THE REPUBLIC OF UGANDA
N THE COURT OF APPEAL OF UGANDA AT KAMPALA
IVIL APPEAL NO. 79 OF 2003
(Arising out of Civil Suit No. 12 of 2001)
ATTORNEY GENERAL===================== APPELLANT
CE BALIRAINE ================== RESPONDENT
RAM: HON. MR. JUSTICE GEOFFREY KIRYABWIRE, JA.
HON. LADY JUSTICE l
.E. TIBATEMWA, JA.
HON. MR. JUSTICE KENNETH KAKURU, JA.
al from Judgment of the High Court at Kampala by His Lordship Yorokamu Bamwine, J
2'd July, 2002 in Civil Suit No. 120f2001).
JUDGEMENT OF HON. KENNETH KAKURU, JA
This is an
appeal from the judgment of His Lordship Y. Bamwine, J as he
dated 2nd July, 2002.
llant was sued by respondent in a representative capacity. The
t was employed under a contract by a government project known
as Rural Water and Sanitation Project (RUWASA). The contract which
1996 was renewable yearly. On 3rd May 2000 her contract was
and extended to 31/12/2000. On 12th July 2000 her contract was
by a letter dated 12/7/2000. She successfully sued the
. The learned trial judge found that the contract had been
terminated. He awarded her 10.000.000/= as general damages.
The appellant being dissatisfied with the judgment brought this appeal.
appeal first came for hearing before this court on 09/07/2007,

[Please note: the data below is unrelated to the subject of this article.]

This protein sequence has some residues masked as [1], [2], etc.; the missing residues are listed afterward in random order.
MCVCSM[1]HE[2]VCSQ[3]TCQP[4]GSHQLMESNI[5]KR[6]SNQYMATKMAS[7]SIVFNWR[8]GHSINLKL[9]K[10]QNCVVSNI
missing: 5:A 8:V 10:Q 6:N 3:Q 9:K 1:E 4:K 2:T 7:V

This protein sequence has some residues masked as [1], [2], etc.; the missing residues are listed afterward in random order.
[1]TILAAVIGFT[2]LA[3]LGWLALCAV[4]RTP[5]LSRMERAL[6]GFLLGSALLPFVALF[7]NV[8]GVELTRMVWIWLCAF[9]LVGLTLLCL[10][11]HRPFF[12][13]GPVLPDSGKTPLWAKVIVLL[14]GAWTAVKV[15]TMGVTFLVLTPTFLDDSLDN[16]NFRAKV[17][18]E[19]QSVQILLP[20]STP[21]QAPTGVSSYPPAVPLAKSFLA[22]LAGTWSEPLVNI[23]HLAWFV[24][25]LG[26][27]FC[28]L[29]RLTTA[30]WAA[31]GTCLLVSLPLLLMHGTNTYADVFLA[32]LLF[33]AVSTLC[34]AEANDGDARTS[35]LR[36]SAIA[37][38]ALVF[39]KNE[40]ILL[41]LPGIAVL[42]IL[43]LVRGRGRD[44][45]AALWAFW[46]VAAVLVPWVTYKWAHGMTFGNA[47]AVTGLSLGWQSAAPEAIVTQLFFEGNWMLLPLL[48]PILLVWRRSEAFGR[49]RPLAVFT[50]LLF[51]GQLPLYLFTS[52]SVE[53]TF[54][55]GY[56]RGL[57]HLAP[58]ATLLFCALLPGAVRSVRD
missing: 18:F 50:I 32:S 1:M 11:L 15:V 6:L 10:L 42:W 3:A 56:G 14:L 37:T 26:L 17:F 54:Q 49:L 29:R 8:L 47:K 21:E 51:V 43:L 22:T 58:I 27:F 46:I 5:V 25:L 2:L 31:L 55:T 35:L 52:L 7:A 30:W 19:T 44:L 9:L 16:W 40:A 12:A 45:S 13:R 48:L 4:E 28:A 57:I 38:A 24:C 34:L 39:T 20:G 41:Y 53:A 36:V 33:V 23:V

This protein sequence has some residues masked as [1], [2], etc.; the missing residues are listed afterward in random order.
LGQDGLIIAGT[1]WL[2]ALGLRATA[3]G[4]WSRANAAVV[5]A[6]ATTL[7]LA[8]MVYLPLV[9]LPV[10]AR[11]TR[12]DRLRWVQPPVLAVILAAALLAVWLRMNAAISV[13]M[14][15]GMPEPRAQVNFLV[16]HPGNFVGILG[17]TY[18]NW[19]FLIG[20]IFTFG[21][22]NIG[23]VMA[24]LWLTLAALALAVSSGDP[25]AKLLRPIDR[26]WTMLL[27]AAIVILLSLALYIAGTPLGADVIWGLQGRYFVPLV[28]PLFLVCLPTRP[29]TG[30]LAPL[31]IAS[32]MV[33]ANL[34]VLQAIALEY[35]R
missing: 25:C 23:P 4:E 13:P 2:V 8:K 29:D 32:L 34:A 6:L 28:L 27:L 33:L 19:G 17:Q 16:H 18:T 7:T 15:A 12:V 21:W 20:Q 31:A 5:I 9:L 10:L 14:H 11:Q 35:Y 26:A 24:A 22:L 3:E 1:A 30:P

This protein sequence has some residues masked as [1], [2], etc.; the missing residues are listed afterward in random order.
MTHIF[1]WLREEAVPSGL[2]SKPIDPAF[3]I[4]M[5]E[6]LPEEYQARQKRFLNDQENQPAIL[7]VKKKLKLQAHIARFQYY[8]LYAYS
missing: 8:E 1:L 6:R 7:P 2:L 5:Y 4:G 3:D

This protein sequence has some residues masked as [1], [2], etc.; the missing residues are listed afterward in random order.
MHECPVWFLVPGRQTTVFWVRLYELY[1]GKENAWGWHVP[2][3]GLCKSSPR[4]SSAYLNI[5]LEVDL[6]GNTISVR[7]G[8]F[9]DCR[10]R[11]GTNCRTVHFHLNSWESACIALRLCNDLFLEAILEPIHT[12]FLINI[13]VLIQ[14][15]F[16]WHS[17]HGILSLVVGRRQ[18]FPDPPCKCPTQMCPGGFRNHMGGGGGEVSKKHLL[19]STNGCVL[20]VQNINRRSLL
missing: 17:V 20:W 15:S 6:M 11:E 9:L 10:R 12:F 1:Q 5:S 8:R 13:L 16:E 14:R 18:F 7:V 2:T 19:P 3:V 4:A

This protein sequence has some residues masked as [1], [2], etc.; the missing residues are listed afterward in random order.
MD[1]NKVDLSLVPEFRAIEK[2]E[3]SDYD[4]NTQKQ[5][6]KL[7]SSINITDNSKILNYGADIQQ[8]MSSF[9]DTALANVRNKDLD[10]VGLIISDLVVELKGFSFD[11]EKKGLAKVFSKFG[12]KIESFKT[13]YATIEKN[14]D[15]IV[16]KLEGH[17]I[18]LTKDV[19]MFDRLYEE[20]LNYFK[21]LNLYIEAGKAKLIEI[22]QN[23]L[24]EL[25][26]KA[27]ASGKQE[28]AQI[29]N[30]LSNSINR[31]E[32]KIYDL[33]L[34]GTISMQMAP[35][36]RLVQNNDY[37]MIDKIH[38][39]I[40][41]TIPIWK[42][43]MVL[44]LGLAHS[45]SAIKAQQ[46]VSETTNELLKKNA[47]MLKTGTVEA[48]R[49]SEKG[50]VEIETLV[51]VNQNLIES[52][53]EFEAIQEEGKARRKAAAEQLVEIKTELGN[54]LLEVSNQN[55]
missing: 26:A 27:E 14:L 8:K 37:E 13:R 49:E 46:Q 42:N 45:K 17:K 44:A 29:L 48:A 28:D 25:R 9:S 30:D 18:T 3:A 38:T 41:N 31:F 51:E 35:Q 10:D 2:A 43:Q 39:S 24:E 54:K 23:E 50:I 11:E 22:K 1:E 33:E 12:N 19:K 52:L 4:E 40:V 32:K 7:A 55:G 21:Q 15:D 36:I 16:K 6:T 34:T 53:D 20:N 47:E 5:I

Namutebi was holding brief for Mr. Mohamed Mbabazi. The
nt was unrepresented. She appeared in person.
er proceeded with counsel for the appellant making oral
submissions. Upon closure of the appellants' submissions, the respondent
empted to reply. However court sensing the danger of allowing an
nted litigant to proceed with her own appeal advised her to
unsel. The matter was adjourned on that account.
al did not come up for hearing again until 6th September 2013
more than six years later. When the appeal was called for hearing Ms.
was in court appearing for the appellant. The respondent was not
in court. T
his court decided to deliver judgment since the appeal had been
lbeit in part by the respondent but more so because the
t had not instructed counsel to represented her more than seven
years after this court had ordered her to do so. The court record did not
notice of instructions. The court then decided to proceed with
gment based on what was on record, as the respondent had
comply with the court order issued on 9/7/2007, directing her to
ants set out four grounds in their Memorandum of Appeal. They